"Where are you going?"

"I have to check my files." "Wait a second," Max said, snapping his fingers.

"Was there any patient recently admitted? Was there anybody whose identity you wanted to keep confidential?"

Harvey stopped.

"You can tell him," Sara said.

"Tell me what?"

It was Sara who responded.

"Michael was admitted today.

He has AIDS."

Not too far from where Sara, Max, and Harvey were talking, Janice Matley, the Sidney Pavilion's most trusted nurse, knew something was wrong the moment she opened the door. She sensed it. There was something about the stillness of the bed, the way the sheet was twisted around the body, the way the head lolled limply off the pillow. Janice felt a creeping dread in the pit of her stomach.

She knew.

Janice Matley was a heavy-set black woman in her mid-fifties.

She had been a nurse for the better part of thirty years and had worked for Dr. Riker and Dr. Grey for the past decade. She had been crushed when Dr. Grey committed suicide, absolutely devastated. Such a lovely man, poor thing. And a great doctor.

He and Dr. Riker had been perfect partners, complimenting one another like no other two men could. Dr. Grey was the heart, the team player, the one with the good bedside manner, the one who felt for every patient. Dr. Riker was the brains, the leader, the drive, the one who would do what had to be done and blind himself to the personal price.

And Dr. Eric Blake? Janice was not sure where she would place him. He was a bit of a paradox, that one. He too was dedicated, spending all his time in the clinic like Dr. Riker, but somehow he seemed distant, aloof. Oh, he cared about his patients immensely and Janice knew that Dr. Blake would follow Dr. Riker to the end of the earth and back, but he still seemed so... unfeeling. Maybe that wasn't fair. Just because she could not warm up to him did not mean he was not a nice man. He was a fine person, a fine doctor, and smart as they come. His patients and colleagues respected him greatly. He just wasn't... warm, that's all.

Janice stepped toward the patient with the blank facial expression of an experienced nurse. Inside, she could feel something tremble. She reached the bed and flicked on the reading lamp. Her knees went wobbly. The patient's eyes, glassy and uncomprehending, looked straight through her. His lips were parted and frozen. His arms felt almost brittle, like the branches on an old tree that would break rather then bend.

Janice ran for the door.

Max stared at Sara.

"Michael has AIDS?"

She nodded.

He collapsed into a chair.

"I don't know what to say, Sara." "He'll be fine," Sara said firmly.

He nodded, unsure what to say next.

"Who knows about Michael's condition?"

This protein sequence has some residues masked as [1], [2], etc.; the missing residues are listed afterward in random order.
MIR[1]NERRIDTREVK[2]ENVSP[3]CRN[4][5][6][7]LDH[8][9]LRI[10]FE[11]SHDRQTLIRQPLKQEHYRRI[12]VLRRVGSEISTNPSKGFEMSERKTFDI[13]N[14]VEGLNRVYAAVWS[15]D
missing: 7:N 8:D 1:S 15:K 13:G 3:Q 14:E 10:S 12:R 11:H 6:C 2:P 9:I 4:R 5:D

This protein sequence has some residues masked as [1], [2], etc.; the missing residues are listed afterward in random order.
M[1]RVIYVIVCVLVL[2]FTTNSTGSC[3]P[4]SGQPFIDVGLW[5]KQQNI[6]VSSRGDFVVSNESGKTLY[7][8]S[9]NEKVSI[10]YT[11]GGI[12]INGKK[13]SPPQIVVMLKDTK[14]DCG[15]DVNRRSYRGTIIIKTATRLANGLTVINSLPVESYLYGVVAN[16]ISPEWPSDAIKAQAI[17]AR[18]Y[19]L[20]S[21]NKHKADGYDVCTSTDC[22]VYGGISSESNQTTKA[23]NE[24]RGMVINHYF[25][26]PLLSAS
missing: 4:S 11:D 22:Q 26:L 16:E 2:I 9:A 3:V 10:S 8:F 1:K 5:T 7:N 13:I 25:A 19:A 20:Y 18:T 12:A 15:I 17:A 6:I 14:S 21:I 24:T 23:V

"Aside from us," Harvey replied, "just Eric and maybe one of the hospital nurses."


"There is a good chance that the nurse might recognize his face."

"Who's the nurse?"

"Her name is Janice Matley."

"You trust her?"


He shook his head.

"I don't care how much security you have around here, there is no way you're going to be able to keep this a secret." "We know that," Sara said.

"Michael has scheduled a press conference for tomorrow evening. It'll be covered live on News Flash

Bernstein's eyes squinted into small slits.

"Are you trying to tell me that Michael is going to tell the world he has AIDS?"

Sara nodded.

"And then you're going to do the report on SRI?"

"Not me," Sara corrected.

"I'm too close to this now. Donald Parker is going to do it." "And what exactly is Parker going to cover?" Max asked.

"The AIDS cure? The Gay Slasher connection? Senator Jenkins' kid being treated at the clinic?"

"All of it," Sara replied.

Max took the pencil out of his mouth and let go a whistle.

"That's going to be one hell of a story. The whole country is already talking about the Gay Slasher story. Wait till John Q. Public finds out that the murders are connected to a clinic that's found a cure for AIDS. And then add the fact that Michael Silverman has AIDS and is being treated at the same clinic." Bernstein shook his head again.

"It's going to be unbelievable."

No one said anything for a moment.

"Okay," Max said, "switch gears with me a second, Doc. You said the lab door was locked when you tried the knob, right?"


"Who has a key besides you?"

"Eric and Winston O'Connor, the chief lab technician."

"Does this O'Connor know about Michael?"

"No," Harvey replied, "Winston doesn't know the names of any of the patients in here. Like I said before, the test results are coded. The people in the lab never see the names, only numbers.

In other words Winston O'Connor sees the test results, but he is 'blind' as to whom it involves. We even change their code numbers weekly so that they cannot be traced down."

"You're a cautious man, Dr. Riker."

"Almost paranoid, right?"

Bernstein was about to answer when they heard a shout.

Janice Matley stuck her head through the doorway.

"Dr. Riker, come quick!" Janice shouted, though she knew it was much too late.

"What is its

"Code blue! A patient's arrested!"